Republican senators push back on DeSantis’ Ukraine comments

WASHINGTON — Republican senators on Tuesday slammed Florida Gov. Ron DeSantis for saying that defending Ukraine against Russian aggression is not a “vital” U.S. interest.

“I totally disagree with his comments,” said Sen., the ranking member of the Armed Services Committee. said Roger Wicker, R-Miss.

About half a dozen of Wicker’s GOP colleagues expressed varying degrees of opposition to DeSantis’ comments on Fox News Monday night.

The high-profile comments by DeSantis, a 2024 presidential hopeful seen by many GOP elites as the main replacement for former President Donald Trump, are intensifying a conflict within the party between conservation hawks who want to preserve the post-World War II order. A right-wing populist faction that wants to withdraw from global affairs.

RN.D [Russian President] I would certainly hate to send a signal to other allies around the world that we don’t care about Vladimir Putin, you’re on your own. Because it would lead to nuclear proliferation, which we have avoided for decades. So no, I think it’s in our interest.

Cramer, who praised DeSantis, said he was “not too surprised” by the comments because DeSantis leads a complicated movement with the party base.

“We have a restless base, and if he’s running for president, he needs to speak to that base a little bit,” Kramer said. “That’s not to say it’s not his position, but I think he is. The president of the United States and he has that authority, and then he explained the details well enough to make a decision. But hopefully the position will evolve little by little.”

DeSantis’s view that Russia’s war in Ukraine is a “territorial dispute” between the two sides, Sen. Marco Rubio, R-Fla. Rejected.

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“This is not a territorial dispute — it would be a territorial dispute if the United States decided to invade Canada or take over the Bahamas,” Rubio told conservative radio host Hugh Hewitt. “Just because someone claims something doesn’t mean it belongs to them. It is an invasion.”

Rubio added: “I don’t know what he’s trying to do or what the goal is. Obviously, he doesn’t deal with foreign policy every day as governor.”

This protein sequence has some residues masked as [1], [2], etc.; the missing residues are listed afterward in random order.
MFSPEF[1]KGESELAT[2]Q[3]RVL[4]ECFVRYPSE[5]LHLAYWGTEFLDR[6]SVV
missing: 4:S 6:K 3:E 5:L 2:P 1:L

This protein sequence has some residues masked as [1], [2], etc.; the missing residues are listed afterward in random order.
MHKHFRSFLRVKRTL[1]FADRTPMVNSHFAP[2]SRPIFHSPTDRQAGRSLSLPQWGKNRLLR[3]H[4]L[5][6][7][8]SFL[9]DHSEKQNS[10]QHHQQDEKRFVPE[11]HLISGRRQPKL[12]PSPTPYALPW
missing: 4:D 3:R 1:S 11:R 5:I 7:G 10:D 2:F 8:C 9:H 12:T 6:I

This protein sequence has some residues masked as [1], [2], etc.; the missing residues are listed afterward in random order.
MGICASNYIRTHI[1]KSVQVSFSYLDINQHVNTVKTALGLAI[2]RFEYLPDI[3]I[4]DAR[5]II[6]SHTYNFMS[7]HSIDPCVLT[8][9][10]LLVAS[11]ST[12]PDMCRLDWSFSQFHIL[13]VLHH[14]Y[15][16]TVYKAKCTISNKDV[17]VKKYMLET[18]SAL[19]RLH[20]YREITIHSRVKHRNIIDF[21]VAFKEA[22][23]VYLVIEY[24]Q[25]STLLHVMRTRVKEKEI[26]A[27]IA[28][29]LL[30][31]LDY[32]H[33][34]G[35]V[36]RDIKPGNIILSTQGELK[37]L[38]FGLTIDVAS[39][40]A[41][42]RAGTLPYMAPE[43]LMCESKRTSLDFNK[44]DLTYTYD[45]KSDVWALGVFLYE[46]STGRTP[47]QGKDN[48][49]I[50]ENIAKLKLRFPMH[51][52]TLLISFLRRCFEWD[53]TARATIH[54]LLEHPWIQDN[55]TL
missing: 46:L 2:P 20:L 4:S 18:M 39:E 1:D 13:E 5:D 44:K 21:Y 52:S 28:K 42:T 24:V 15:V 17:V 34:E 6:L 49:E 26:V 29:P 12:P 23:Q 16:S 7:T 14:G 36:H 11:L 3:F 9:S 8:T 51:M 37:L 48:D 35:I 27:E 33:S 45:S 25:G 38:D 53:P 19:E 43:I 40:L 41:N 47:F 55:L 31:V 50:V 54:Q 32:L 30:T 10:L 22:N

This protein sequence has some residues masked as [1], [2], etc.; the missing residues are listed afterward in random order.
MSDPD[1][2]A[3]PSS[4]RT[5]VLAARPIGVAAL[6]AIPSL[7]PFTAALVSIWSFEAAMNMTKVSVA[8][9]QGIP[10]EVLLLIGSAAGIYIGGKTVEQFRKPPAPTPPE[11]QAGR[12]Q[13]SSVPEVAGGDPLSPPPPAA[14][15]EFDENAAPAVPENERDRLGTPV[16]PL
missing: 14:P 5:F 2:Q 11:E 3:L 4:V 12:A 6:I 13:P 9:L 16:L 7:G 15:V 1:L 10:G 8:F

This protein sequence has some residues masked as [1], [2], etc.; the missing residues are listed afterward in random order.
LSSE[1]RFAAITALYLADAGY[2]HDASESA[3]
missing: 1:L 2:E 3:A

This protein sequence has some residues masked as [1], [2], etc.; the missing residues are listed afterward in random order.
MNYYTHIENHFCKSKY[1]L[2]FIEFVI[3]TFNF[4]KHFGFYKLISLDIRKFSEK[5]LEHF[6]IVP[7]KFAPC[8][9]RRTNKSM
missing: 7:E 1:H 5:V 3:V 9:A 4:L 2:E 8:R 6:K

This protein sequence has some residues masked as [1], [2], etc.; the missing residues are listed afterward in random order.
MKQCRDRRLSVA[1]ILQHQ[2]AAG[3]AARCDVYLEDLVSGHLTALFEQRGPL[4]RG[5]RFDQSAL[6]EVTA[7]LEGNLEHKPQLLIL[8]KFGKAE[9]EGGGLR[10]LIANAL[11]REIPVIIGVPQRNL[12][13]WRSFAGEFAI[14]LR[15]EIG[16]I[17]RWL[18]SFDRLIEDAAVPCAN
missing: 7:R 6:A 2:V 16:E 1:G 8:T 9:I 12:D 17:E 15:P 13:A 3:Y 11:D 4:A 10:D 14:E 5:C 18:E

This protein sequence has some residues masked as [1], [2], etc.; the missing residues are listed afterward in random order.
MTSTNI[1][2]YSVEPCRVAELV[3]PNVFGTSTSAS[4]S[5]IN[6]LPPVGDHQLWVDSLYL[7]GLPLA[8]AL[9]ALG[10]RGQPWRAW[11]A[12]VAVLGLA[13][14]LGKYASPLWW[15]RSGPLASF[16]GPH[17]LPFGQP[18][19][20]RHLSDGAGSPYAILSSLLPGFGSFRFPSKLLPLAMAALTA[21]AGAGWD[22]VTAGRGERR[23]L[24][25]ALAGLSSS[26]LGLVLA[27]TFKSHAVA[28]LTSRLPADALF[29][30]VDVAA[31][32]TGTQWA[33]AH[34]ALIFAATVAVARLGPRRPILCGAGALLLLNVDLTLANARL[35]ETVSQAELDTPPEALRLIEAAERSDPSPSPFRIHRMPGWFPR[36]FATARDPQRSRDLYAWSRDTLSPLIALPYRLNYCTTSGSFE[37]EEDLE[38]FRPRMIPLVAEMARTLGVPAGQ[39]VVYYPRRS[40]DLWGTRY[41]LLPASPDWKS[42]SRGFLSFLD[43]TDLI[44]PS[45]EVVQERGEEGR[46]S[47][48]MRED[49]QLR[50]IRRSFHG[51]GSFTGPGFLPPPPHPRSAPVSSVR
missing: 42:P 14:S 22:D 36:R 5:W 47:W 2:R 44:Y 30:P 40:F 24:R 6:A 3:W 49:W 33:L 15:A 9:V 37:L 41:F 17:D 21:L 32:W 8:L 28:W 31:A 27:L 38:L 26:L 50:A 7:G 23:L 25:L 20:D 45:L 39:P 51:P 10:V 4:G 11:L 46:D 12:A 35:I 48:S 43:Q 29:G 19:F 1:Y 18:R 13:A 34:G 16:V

Sen. Lindsey Graham, RS.C., said DeSantis’ comments reflect a “misunderstanding of the context.”

“This is not a territorial conflict. It’s a war of aggression,” he said, adding that DeSantis “is a great governor, but in my opinion, if you don’t get Ukraine right, it’s an opportunity to stop Putin before it turns into a big war. – and China is taking notice.

RS.D “As you know there are various opinions within the membership of our party.”

Many Republicans have said that protecting Ukraine is ultimately about protecting the United States and its allies in Europe.

“They are a vital interest,” Sen. said Rep. Tommy Tuberville, R-Ala. “We are basically defending NATO and Europe.” But he said there is a valid debate about how far the U.S. can go in helping Ukraine. “We’re broke,” he said. “We have to have a better plan.”

Sen. John F. Kennedy, R-La., said: “I don’t want America to be the policeman of the world, but I don’t want Vladimir Putin or [Chinese President] Xi Jinping should also be the world’s policeman. I have never seen our aid to Ukraine as charity. I saw it as self-preservation.

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Other Republicans said the issue would spark a primary debate.

“I think that before any of the individuals who are interested in serving as the next president of the United States make up their mind on this particular issue, they should get a full briefing,” Sen. Mike Rounds, RSD, told reporters.

“So we’ll see how it moves. But we’re seeing a lot of people in the 2024 race and we’ll find out whether others feel the same way or not.

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